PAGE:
doi:10.1523/JNEUROSCI.4077-11.2011
PMCID: PMC3758571  PMID: 22072665
22.  Three-dimensional imaging of chemical phase transformations at the nanoscale with full-field transmission X-ray microscopy 
Journal of Synchrotron Radiation  2011;18(Pt 5):773-781.
Two-dimensional and three-dimensional single-pixel and single-voxel speciation of Ni in Li-ion battery electrodes is accomplished combining full-field hard X-ray transmission microscopy and XANES imaging at tens of nanometers resolution.
The ability to probe morphology and phase distribution in complex systems at multiple length scales unravels the interplay of nano- and micrometer-scale factors at the origin of macroscopic behavior. While different electron- and X-ray-based imaging techniques can be combined with spectroscopy at high resolutions, owing to experimental time limitations the resulting fields of view are too small to be representative of a composite sample. Here a new X-ray imaging set-up is proposed, combining full-field transmission X-ray microscopy (TXM) with X-ray absorption near-edge structure (XANES) spectroscopy to follow two-dimensional and three-dimensional morphological and chemical changes in large volumes at high resolution (tens of nanometers). TXM XANES imaging offers chemical speciation at the nanoscale in thick samples (>20 µm) with minimal preparation requirements. Further, its high throughput allows the analysis of large areas (up to millimeters) in minutes to a few hours. Proof of concept is provided using battery electrodes, although its versatility will lead to impact in a number of diverse research fields.
doi:10.1107/S0909049511019364
PMCID: PMC3161818  PMID: 21862859
X-ray microscopy; synchrotron X-ray imaging; Li-ion battery; XANES
23.  Synthesis and Electrochemical Sensing Toward Heavy Metals of Bunch-like Bismuth Nanostructures 
Nanoscale Research Letters  2009;5(2):398-402.
Large-scale bunch-like bismuth (Bi) nanostructures were the first time to be synthesized via two-step electrochemical deposition. The growth mechanism of the nanostructures was discussed. Such a designed bunch-like Bi electrode has high sensitivity to detect the heavy metal ions due to its unique three-dimensional structures and strong ability of adsorbing the heavy metal ions. The bunch-like Bi electrode’s detection of heavy metals was statically performed using anodic stripping voltammetry (ASV). The detection in the Pb(II) concentration range of 2.5–50 μg/l was also performed. Based on the experimental results, this bunch-like Bi electrode can be considered as an interesting alternative to common mercury electrodes and bismuth film electrodes for possible use in electrochemical studies and electroanalytical applications.
doi:10.1007/s11671-009-9495-3
PMCID: PMC2894205  PMID: 20672072
Bismuth; Nanostructure; Electrochemical deposition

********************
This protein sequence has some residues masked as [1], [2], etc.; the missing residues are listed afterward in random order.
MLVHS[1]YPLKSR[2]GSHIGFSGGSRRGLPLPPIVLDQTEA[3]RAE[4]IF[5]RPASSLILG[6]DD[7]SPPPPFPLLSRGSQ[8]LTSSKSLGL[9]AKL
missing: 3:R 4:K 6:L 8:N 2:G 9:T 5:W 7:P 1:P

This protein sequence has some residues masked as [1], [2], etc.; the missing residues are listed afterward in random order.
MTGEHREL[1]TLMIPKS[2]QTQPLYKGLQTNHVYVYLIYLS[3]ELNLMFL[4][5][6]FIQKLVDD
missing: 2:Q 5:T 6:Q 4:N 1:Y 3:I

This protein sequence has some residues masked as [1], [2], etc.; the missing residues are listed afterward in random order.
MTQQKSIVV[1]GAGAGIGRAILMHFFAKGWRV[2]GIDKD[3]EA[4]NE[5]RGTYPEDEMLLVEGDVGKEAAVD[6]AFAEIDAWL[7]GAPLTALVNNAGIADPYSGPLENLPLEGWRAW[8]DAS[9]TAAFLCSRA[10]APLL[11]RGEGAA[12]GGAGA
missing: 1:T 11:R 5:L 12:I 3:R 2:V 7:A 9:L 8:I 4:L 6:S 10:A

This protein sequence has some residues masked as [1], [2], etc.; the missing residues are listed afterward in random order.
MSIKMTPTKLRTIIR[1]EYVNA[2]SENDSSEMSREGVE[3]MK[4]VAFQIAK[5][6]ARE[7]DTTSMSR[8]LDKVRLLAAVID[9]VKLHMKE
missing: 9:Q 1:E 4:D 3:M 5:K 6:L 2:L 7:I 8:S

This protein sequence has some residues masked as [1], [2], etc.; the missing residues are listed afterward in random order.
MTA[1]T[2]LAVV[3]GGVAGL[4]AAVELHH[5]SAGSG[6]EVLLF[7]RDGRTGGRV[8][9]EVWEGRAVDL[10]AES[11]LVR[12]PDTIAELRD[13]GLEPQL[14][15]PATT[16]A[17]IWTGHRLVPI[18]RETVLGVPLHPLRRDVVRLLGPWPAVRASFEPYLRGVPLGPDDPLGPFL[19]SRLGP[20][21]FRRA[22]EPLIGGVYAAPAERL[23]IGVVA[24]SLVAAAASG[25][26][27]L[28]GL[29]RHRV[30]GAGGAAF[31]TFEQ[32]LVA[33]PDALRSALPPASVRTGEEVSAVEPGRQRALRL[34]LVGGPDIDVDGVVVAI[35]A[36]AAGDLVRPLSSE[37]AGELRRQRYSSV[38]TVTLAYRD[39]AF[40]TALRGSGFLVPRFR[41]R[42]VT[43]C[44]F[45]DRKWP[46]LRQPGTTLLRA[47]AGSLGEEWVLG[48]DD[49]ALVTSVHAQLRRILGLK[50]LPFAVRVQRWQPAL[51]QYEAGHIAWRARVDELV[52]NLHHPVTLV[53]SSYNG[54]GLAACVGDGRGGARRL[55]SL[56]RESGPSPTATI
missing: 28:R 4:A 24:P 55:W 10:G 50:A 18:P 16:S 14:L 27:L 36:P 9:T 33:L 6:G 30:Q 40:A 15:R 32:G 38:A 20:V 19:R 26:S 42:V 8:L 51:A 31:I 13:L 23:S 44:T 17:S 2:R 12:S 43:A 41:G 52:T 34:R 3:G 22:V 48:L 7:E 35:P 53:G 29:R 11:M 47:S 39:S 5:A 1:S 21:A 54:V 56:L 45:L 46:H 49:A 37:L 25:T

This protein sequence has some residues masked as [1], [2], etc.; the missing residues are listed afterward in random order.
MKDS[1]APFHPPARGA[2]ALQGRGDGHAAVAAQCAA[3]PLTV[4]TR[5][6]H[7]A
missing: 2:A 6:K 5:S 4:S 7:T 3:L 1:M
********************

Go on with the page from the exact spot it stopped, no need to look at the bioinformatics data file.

24.  Synthesis and Electrochemical Sensing Toward Heavy Metals of Bunch-like Bismuth Nanostructures 
Nanoscale Research Letters  2009;5(2):398-402.
Large-scale bunch-like bismuth (Bi) nanostructures were the first time to be synthesized via two-step electrochemical deposition. The growth mechanism of the nanostructures was discussed. Such a designed bunch-like Bi electrode has high sensitivity to detect the heavy metal ions due to its unique three-dimensional structures and strong ability of adsorbing the heavy metal ions. The bunch-like Bi electrode’s detection of heavy metals was statically performed using anodic stripping voltammetry (ASV). The detection in the Pb(II) concentration range of 2.5–50 μg/l was also performed. Based on the experimental results, this bunch-like Bi electrode can be considered as an interesting alternative to common mercury electrodes and bismuth film electrodes for possible use in electrochemical studies and electroanalytical applications.
doi:10.1007/s11671-009-9495-3
PMCID: PMC2894205  PMID: 20672072
Bismuth; Nanostructure; Electrochemical deposition
25.  DNA–DNA Interactions in Tight Supercoils Are Described by a Small Effective Charge Density 
Physical review letters  2010;105(15):158101.
DNA-DNA interactions are important for the assembly of DNA nanostructures and during biological processes such as genome compaction and transcription regulation. In studies of these complex processes, DNA is commonly modeled as a homogeneously charged cylinder and its electrostatic interactions are calculated within the framework of the Poisson-Boltzmann equation. Commonly, a charge adaptation factor is used to address limitations of this theoretical approach. Despite considerable theoretical and experimental efforts, a rigorous quantitative assessment of this parameter is lacking. Here, we comprehensively characterized DNA-DNA interactions in the presence of monovalent ions by analyzing the supercoiling behavior of single DNA molecules held under constant tension. Both a theoretical model and coarse-grained simulations of this process revealed a surprisingly small effective DNA charge of 40% of the nominal charge density. These findings were directly supported by atomic-scale molecular dynamics simulations that determined the effective force between two DNA molecules. Our new parameterization has direct impact on many physical models involving DNA-DNA interactions.
PMCID: PMC3170404  PMID: 21230940
DNA; self-assembly; electrostatics; single-molecule; molecular dynamics; super-coiling